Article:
Charles returned to Leeds in 1962, but this period was less successful for him, and after only three months, he returned to Italy with Roma. He could not match his previous form, and was dropped from the team. He joined Cardiff City at the end of the 1962-3 season. He played three second division seasons with them, and played his last game for Wales in 1965, ending his run of thirty-eight caps and fifteen goals.

He moved on to non-league football with Hereford United then Merthyr Tydfil, and remained a capable player into his forties. He became manager at both Merthyr and Hereford, and youth team manager at Swansea City from 1974 to 1976. His later life was plagued with health problems, and he died  in Pinderfields Hospital, Wakefield, in 2004.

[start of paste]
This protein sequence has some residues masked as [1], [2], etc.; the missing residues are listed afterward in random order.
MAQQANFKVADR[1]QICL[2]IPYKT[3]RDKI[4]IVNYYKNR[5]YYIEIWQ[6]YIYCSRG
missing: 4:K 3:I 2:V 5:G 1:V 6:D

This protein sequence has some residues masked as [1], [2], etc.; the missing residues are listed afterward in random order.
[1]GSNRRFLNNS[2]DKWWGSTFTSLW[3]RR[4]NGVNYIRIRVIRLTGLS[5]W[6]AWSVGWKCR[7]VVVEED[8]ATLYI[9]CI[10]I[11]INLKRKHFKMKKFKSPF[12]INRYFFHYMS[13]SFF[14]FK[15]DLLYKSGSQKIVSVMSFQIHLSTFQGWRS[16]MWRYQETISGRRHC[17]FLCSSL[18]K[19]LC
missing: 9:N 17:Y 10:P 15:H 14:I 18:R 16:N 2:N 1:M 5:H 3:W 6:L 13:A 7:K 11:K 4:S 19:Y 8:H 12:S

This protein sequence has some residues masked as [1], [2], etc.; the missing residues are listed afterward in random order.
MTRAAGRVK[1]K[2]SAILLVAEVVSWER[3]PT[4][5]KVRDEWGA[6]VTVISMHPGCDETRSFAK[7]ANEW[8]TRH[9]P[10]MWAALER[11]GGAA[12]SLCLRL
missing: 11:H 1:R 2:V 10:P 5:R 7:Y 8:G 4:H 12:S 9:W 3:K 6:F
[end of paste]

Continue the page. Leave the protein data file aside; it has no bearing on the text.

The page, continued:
Ivor Novello (1893-1951)

Ivor Novello (real name  David Ivor Davies), composer, actor and playwright was born in 1893 in Cardiff , the only son of David Davies and Clara Novello Davies. His mother was a singing teacher and choral conductor, and she gave the young Ivor musical tuition. This led to his success at eisteddfodau, and a choral scholarship to Magdalen College School, Oxford, when he was only 10 years old. Here he remained for five years.

He was only 15 when he produced his first vocal composition ‘Spring of the Year,’ but a later vocal work ‘The Little Damozel’ written in 1910, brought him more success. He moved to London in 1913, and his flat at 11 Aldwych became his London residence for the rest of his life. Sir Edward Marsh became his patron there, and he was encouraged to compose  further. He changed his name to Ivor Novello by deed poll in 1927.